Safeguarding of Adult and Child Level 2 Combined

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Who might abuse or neglect

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Decoding of Neglect in Caregiving

Types of Neglect

Neglect is the omission of a caregiver to meet their duty of providing the requisite care. This can be classified into three distinct categories:

  • Active Neglect: Deliberate withholding of care or essentials, often for ulterior motives such as financial advantage.
  • Passive Neglect: An unintentional neglect arising from factors like illness, stress, lack of resources, or inadequate knowledge on the part of the caregiver.
  • Self-Neglect: An individual's personal refusal of care, resulting in neglect without an external perpetrator.

Acts of Omission

The act of omission denotes scenarios where an individual, despite being cognizant of abuse, refrains from reporting it.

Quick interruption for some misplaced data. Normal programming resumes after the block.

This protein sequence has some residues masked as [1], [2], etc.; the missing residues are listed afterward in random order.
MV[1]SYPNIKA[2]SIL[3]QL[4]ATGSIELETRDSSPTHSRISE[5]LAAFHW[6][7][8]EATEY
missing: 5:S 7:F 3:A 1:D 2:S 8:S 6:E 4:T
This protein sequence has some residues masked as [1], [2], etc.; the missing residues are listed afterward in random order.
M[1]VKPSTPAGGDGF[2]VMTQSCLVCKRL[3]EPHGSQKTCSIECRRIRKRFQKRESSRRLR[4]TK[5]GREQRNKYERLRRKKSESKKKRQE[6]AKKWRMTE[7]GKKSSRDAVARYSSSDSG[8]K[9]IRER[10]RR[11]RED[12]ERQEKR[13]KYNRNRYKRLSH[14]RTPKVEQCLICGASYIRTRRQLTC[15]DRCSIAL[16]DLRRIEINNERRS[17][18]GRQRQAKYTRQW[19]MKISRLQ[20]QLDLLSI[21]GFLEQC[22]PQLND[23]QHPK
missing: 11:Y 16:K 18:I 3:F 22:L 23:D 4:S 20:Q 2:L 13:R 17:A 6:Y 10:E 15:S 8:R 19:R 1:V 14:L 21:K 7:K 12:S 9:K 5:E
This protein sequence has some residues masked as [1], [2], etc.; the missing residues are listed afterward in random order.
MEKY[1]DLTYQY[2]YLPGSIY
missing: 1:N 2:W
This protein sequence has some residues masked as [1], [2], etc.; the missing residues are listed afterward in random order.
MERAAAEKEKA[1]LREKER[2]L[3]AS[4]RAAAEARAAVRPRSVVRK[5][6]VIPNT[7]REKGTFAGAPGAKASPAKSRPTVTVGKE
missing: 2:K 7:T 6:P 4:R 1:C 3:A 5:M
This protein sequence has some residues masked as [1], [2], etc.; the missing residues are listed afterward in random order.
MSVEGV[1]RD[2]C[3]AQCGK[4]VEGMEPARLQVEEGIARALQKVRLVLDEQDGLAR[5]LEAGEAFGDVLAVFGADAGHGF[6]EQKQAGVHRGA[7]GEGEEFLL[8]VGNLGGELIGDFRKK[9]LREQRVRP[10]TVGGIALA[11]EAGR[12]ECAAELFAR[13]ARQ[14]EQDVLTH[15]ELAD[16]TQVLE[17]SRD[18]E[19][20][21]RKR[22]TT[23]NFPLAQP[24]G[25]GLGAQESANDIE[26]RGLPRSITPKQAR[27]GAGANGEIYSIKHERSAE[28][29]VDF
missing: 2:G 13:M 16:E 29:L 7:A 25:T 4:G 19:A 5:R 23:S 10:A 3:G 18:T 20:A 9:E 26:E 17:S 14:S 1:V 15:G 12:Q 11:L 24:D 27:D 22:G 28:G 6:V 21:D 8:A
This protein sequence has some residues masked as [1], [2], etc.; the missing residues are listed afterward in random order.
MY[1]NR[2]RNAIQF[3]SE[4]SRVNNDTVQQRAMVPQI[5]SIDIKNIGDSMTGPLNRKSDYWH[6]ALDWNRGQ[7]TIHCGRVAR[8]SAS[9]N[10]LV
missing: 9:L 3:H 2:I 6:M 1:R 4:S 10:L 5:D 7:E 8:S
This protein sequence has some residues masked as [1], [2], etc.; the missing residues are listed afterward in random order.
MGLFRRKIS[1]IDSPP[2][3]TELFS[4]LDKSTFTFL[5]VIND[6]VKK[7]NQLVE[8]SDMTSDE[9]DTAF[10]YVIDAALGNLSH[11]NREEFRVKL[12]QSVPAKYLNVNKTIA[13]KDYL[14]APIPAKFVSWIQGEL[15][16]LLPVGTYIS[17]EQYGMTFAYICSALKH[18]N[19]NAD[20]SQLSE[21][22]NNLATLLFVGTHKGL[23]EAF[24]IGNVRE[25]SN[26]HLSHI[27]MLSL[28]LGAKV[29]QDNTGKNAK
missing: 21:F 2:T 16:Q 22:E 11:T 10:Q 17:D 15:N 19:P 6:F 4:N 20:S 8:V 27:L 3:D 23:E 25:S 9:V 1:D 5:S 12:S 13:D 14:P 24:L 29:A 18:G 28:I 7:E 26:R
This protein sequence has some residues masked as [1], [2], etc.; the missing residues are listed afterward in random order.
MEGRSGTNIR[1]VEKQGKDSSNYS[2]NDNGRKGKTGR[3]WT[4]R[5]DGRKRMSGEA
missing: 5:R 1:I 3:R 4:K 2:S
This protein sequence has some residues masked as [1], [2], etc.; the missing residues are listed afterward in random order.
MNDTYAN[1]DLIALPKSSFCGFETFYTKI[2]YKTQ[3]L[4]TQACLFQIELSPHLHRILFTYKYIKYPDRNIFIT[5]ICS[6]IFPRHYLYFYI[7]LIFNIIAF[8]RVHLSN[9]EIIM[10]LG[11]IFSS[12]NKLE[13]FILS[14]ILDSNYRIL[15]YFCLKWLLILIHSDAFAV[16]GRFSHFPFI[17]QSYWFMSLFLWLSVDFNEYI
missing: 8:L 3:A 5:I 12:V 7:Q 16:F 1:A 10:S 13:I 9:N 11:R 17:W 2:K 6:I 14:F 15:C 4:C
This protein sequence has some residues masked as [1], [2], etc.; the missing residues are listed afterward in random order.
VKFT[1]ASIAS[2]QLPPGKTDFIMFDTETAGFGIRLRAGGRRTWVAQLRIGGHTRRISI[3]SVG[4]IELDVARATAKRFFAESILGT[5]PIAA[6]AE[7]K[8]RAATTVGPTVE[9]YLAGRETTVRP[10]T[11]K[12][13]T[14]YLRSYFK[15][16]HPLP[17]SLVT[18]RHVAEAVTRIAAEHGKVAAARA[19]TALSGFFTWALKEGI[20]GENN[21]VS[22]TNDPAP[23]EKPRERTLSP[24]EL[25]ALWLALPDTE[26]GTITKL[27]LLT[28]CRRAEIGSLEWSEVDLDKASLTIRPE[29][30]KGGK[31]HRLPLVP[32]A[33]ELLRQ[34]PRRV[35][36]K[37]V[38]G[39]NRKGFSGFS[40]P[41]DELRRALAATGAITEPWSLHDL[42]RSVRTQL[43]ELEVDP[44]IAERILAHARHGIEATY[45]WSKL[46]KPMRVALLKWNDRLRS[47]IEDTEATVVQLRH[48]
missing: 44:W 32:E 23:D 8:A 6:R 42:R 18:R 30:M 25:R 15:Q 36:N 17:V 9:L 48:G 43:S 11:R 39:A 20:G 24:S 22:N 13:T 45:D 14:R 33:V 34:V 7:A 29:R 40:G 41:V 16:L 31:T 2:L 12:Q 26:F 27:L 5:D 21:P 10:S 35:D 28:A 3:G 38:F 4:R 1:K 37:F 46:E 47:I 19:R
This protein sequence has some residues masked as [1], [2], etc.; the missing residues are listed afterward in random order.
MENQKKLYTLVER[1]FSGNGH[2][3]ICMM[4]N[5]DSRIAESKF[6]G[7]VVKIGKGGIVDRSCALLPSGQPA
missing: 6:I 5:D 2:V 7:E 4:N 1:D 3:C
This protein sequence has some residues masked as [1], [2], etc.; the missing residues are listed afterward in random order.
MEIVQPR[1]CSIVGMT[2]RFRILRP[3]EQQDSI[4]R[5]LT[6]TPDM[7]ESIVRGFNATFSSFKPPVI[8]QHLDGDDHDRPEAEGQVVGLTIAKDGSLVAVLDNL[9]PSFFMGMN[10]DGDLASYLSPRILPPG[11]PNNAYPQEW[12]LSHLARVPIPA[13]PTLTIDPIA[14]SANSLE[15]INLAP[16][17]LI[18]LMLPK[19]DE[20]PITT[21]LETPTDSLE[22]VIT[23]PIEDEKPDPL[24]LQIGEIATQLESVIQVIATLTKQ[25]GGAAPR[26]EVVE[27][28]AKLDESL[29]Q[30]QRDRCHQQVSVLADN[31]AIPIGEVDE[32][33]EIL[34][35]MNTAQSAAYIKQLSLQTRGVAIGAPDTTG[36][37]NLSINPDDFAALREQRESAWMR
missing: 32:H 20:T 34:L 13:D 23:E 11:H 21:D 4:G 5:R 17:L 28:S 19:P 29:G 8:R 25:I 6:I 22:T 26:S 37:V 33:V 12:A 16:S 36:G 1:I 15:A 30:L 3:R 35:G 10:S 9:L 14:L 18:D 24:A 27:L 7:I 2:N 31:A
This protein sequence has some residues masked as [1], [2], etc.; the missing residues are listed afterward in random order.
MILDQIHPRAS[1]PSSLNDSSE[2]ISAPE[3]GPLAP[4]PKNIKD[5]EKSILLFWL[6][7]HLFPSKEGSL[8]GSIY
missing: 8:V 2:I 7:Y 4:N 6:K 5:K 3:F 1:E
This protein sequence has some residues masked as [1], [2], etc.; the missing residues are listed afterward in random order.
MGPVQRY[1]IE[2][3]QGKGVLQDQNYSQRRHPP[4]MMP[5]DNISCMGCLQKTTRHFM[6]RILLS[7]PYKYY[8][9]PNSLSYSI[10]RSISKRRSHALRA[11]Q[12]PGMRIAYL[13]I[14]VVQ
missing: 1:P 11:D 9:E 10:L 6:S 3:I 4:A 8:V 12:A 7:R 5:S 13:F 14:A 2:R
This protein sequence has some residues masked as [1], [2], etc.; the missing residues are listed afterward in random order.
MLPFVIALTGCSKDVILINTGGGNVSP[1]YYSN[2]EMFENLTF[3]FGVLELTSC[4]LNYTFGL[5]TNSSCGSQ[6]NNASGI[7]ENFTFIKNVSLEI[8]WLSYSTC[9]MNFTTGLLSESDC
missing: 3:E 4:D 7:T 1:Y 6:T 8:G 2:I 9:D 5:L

Recognising Indicators of Neglect

Signs of neglect can vary and may manifest physically, emotionally, or behaviourally:

Physical Indicators:

  • Poor personal hygiene: dirty clothing, unwashed skin, matted hair, or evidence of lice.
  • Presence of pressure sores, skin rashes or unsuitable clothing for prevailing weather.
  • Signs of dehydration: dry skin, reduced urine output, and mental confusion.
  • Untreated medical conditions, absence of essential aids, or the decline of chronic illnesses despite existing care plans.

Behavioural Indicators in Caregivers:

  • Expressions of anger, fatigue or frustration.
  • Isolation from external social connections.
  • Lack of caregiving competence or overt dissatisfaction with care professionals.
  • Reluctance to avail financial assistance or external support.

Behavioural Indicators in Victims:

  • Manifestations of emotional turmoil: distress, crying, depression, or sleep disturbances.
  • Appetite loss not linked to medical issues.
  • Confusion potentially caused by malnourishment.
  • Emotionally distant behaviours, fearfulness towards caregivers, or unrealistic expectations about their care situation.